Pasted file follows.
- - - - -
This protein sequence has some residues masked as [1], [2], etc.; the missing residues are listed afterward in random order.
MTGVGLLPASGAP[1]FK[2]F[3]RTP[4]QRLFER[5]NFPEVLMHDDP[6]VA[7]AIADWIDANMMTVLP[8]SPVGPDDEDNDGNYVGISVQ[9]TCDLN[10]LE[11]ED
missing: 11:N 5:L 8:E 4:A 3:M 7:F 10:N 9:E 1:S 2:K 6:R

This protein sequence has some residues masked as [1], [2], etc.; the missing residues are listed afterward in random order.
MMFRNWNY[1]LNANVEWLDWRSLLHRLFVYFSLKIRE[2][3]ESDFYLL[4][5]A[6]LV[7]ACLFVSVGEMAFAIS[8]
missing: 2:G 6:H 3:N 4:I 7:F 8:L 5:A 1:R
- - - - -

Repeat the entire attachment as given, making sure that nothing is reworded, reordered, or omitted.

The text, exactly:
This protein sequence has some residues masked as [1], [2], etc.; the missing residues are listed afterward in random order.
MTGVGLLPASGAP[1]FK[2]F[3]RTP[4]QRLFER[5]NFPEVLMHDDP[6]VA[7]AIADWIDANMMTVLP[8]SPVGPDDEDNDGNYVGISVQ[9]TCDLN[10]LE[11]ED
missing: 11:N 5:L 8:E 4:A 3:M 7:F 10:N 9:E 1:S 2:K 6:R

This protein sequence has some residues masked as [1], [2], etc.; the missing residues are listed afterward in random order.
MMFRNWNY[1]LNANVEWLDWRSLLHRLFVYFSLKIRE[2][3]ESDFYLL[4][5]A[6]LV[7]ACLFVSVGEMAFAIS[8]
missing: 2:G 6:H 3:N 4:I 7:F 8:L 5:A 1:R